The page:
Sinraptor (Chinese thief)
Currie & Zhao – 1994
Estimated 7.5 meters long
S. dongi (type), S. hepingensis
China – Shishugou Formation
Late Jurassic, 160 million years ago
Sinraptor is a genus of theropod dinosaur that lived in what is now China during the Late Jurassic period, around 160 million years ago. The name “Sinraptor” means “Chinese thief”, which reflects the fact that its fossils were initially discovered illegally by Chinese fossil smugglers and then sold to paleontologists.
Sinraptor was a large theropod dinosaur, measuring up to 7.5 meters (25 feet) in length and weighing over 1,000 kilograms (2,200 pounds). It had a long, slender body, powerful hind legs, and sharp claws. Like other theropod dinosaurs, it was a carnivore and likely hunted smaller dinosaurs and other animals.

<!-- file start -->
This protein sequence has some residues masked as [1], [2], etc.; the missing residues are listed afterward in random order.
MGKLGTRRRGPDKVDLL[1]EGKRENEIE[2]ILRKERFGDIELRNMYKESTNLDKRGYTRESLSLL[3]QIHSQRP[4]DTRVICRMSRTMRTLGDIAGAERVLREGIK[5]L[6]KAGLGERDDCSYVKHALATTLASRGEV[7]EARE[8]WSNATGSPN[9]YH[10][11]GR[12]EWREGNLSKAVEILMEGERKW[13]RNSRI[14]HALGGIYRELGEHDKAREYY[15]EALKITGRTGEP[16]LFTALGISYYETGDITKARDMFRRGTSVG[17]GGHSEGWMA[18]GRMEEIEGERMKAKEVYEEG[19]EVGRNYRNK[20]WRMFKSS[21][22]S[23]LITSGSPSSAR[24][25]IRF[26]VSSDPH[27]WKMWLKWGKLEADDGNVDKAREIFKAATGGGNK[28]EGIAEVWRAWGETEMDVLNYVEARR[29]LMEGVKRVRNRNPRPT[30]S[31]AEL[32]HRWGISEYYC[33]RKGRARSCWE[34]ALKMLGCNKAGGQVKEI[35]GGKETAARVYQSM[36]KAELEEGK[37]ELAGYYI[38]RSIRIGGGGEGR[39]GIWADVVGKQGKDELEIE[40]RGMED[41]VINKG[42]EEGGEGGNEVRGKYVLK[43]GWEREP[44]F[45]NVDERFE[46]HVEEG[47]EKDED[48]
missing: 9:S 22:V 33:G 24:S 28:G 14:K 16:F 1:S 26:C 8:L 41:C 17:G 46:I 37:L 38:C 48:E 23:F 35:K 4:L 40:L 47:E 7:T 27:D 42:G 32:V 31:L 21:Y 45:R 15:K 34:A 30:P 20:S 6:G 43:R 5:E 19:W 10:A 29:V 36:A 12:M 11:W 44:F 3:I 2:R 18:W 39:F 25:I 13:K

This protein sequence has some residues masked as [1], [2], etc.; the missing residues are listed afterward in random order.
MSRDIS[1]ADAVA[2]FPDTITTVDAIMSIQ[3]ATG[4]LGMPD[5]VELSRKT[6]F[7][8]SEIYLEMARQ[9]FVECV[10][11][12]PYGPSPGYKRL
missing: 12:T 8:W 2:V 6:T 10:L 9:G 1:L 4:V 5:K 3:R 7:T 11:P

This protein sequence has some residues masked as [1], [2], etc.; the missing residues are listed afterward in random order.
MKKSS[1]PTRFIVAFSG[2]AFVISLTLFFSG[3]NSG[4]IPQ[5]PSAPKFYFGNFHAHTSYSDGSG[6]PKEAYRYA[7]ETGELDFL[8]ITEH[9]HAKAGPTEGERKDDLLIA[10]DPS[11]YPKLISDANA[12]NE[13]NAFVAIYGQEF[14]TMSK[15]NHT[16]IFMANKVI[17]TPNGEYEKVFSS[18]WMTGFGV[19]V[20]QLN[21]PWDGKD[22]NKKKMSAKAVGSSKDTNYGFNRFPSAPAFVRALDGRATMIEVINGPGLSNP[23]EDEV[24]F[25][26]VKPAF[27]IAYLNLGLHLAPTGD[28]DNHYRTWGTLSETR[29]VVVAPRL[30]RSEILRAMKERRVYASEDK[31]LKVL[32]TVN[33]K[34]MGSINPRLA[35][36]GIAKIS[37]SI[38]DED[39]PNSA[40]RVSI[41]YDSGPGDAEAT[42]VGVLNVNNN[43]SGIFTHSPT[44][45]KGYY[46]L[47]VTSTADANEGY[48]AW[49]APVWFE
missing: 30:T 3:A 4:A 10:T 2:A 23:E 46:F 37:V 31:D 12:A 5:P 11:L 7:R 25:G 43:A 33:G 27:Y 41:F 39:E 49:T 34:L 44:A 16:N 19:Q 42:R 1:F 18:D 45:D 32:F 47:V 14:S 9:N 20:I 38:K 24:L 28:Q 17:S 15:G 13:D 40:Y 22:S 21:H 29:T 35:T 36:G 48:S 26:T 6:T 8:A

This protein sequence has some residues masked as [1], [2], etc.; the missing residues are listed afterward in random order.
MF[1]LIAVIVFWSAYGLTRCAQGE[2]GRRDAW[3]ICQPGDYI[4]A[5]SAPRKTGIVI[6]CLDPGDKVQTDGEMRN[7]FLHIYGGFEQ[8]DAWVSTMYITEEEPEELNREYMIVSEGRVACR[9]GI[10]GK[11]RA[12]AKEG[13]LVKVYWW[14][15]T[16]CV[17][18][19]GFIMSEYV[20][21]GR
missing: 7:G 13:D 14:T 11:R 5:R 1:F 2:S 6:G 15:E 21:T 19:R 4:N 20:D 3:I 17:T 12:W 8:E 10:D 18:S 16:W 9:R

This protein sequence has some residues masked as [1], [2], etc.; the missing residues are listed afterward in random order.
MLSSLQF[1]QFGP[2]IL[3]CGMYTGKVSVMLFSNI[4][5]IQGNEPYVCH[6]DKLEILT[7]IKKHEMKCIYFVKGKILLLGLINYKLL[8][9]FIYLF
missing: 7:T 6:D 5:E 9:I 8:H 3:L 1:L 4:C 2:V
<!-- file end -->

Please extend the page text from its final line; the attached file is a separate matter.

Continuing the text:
Sinraptor is notable for its relatively large arms, which were longer than those of most other large theropod dinosaurs. This suggests that it may have been a relatively agile predator that could use its arms to grasp and hold onto its prey. In addition, Sinraptor had a large, tooth-filled skull with a powerful bite, which would have been used to kill and tear apart its prey.
Sinraptor is part of the family of dinosaurs known as the allosauroids, which includes other large theropods such as Allosaurus and Acrocanthosaurus. It is an important dinosaur for our understanding of the diversity of life during the Late Jurassic period in China, and its discovery has helped to shed light on the evolution and behavior of large theropod dinosaurs.